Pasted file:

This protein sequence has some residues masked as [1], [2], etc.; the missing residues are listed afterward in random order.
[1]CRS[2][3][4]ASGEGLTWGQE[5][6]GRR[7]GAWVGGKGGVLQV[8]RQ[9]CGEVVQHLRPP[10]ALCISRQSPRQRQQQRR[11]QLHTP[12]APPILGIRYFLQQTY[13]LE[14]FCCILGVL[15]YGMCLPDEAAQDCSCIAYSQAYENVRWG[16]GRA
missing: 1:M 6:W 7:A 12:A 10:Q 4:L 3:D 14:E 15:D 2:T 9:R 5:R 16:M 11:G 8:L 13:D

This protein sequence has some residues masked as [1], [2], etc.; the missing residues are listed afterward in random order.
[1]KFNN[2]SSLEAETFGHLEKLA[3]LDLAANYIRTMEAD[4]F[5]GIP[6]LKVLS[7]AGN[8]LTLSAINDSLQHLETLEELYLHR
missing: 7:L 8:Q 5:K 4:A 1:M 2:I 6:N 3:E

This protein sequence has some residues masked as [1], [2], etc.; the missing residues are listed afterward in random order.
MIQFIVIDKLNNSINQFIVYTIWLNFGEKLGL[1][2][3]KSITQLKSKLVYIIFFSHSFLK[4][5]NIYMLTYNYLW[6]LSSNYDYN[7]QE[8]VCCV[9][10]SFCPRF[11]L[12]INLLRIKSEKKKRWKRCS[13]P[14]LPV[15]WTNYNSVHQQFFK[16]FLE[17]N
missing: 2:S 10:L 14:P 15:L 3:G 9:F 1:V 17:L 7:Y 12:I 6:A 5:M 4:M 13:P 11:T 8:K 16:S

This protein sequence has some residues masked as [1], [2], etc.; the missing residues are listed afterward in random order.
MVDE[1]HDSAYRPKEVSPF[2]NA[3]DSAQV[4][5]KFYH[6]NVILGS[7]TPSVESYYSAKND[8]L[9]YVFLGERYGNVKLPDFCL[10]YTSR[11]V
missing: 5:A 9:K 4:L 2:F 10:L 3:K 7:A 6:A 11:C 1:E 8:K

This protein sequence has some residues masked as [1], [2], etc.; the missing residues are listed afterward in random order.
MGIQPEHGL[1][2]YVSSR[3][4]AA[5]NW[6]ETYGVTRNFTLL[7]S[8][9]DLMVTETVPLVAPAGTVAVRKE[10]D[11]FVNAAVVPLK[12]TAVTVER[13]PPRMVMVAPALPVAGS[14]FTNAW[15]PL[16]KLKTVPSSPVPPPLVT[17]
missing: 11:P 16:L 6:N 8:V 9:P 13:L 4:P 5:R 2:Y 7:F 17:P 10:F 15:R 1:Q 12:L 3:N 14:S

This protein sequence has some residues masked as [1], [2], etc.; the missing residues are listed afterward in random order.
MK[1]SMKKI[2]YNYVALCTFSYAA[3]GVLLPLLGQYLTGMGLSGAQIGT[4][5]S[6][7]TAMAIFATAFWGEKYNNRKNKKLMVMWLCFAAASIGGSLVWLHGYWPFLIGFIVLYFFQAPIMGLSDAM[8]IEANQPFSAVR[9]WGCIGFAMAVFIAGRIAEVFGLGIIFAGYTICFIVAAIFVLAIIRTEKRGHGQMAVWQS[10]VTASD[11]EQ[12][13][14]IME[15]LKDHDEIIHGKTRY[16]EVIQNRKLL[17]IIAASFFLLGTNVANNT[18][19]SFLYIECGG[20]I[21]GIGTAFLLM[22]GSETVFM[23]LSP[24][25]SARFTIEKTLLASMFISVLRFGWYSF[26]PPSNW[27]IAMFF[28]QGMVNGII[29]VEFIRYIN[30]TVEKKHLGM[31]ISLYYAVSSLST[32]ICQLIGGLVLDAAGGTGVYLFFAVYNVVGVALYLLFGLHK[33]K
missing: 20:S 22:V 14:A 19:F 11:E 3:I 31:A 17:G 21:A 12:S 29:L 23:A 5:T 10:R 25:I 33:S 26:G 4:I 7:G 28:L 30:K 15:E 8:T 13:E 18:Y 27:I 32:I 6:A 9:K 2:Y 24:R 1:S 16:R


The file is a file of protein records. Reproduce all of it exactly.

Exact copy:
This protein sequence has some residues masked as [1], [2], etc.; the missing residues are listed afterward in random order.
[1]CRS[2][3][4]ASGEGLTWGQE[5][6]GRR[7]GAWVGGKGGVLQV[8]RQ[9]CGEVVQHLRPP[10]ALCISRQSPRQRQQQRR[11]QLHTP[12]APPILGIRYFLQQTY[13]LE[14]FCCILGVL[15]YGMCLPDEAAQDCSCIAYSQAYENVRWG[16]GRA
missing: 1:M 6:W 7:A 12:A 10:Q 4:L 3:D 14:E 15:D 2:T 9:R 5:R 16:M 11:G 8:L 13:D

This protein sequence has some residues masked as [1], [2], etc.; the missing residues are listed afterward in random order.
[1]KFNN[2]SSLEAETFGHLEKLA[3]LDLAANYIRTMEAD[4]F[5]GIP[6]LKVLS[7]AGN[8]LTLSAINDSLQHLETLEELYLHR
missing: 7:L 8:Q 5:K 4:A 1:M 2:I 6:N 3:E

This protein sequence has some residues masked as [1], [2], etc.; the missing residues are listed afterward in random order.
MIQFIVIDKLNNSINQFIVYTIWLNFGEKLGL[1][2][3]KSITQLKSKLVYIIFFSHSFLK[4][5]NIYMLTYNYLW[6]LSSNYDYN[7]QE[8]VCCV[9][10]SFCPRF[11]L[12]INLLRIKSEKKKRWKRCS[13]P[14]LPV[15]WTNYNSVHQQFFK[16]FLE[17]N
missing: 2:S 10:L 14:P 15:L 3:G 9:F 1:V 17:L 7:Y 12:I 6:A 5:M 4:M 13:P 11:T 8:K 16:S

This protein sequence has some residues masked as [1], [2], etc.; the missing residues are listed afterward in random order.
MVDE[1]HDSAYRPKEVSPF[2]NA[3]DSAQV[4][5]KFYH[6]NVILGS[7]TPSVESYYSAKND[8]L[9]YVFLGERYGNVKLPDFCL[10]YTSR[11]V
missing: 5:A 9:K 4:L 2:F 10:L 3:K 7:A 6:A 11:C 1:E 8:K

This protein sequence has some residues masked as [1], [2], etc.; the missing residues are listed afterward in random order.
MGIQPEHGL[1][2]YVSSR[3][4]AA[5]NW[6]ETYGVTRNFTLL[7]S[8][9]DLMVTETVPLVAPAGTVAVRKE[10]D[11]FVNAAVVPLK[12]TAVTVER[13]PPRMVMVAPALPVAGS[14]FTNAW[15]PL[16]KLKTVPSSPVPPPLVT[17]
missing: 11:P 16:L 6:N 8:V 9:P 13:L 4:P 5:R 2:Y 7:F 17:P 10:F 15:R 1:Q 12:L 3:N 14:S

This protein sequence has some residues masked as [1], [2], etc.; the missing residues are listed afterward in random order.
MK[1]SMKKI[2]YNYVALCTFSYAA[3]GVLLPLLGQYLTGMGLSGAQIGT[4][5]S[6][7]TAMAIFATAFWGEKYNNRKNKKLMVMWLCFAAASIGGSLVWLHGYWPFLIGFIVLYFFQAPIMGLSDAM[8]IEANQPFSAVR[9]WGCIGFAMAVFIAGRIAEVFGLGIIFAGYTICFIVAAIFVLAIIRTEKRGHGQMAVWQS[10]VTASD[11]EQ[12][13][14]IME[15]LKDHDEIIHGKTRY[16]EVIQNRKLL[17]IIAASFFLLGTNVANNT[18][19]SFLYIECGG[20]I[21]GIGTAFLLM[22]GSETVFM[23]LSP[24][25]SARFTIEKTLLASMFISVLRFGWYSF[26]PPSNW[27]IAMFF[28]QGMVNGII[29]VEFIRYIN[30]TVEKKHLGM[31]ISLYYAVSSLST[32]ICQLIGGLVLDAAGGTGVYLFFAVYNVVGVALYLLFGLHK[33]K
missing: 20:S 22:V 14:A 19:F 11:E 3:I 31:A 17:G 21:A 12:S 29:L 23:A 5:T 10:R 25:I 33:S 26:G 4:I 7:G 28:L 30:K 15:E 8:T 13:E 18:Y 27:I 32:I 6:A 9:K 2:Y 24:R 1:S 16:R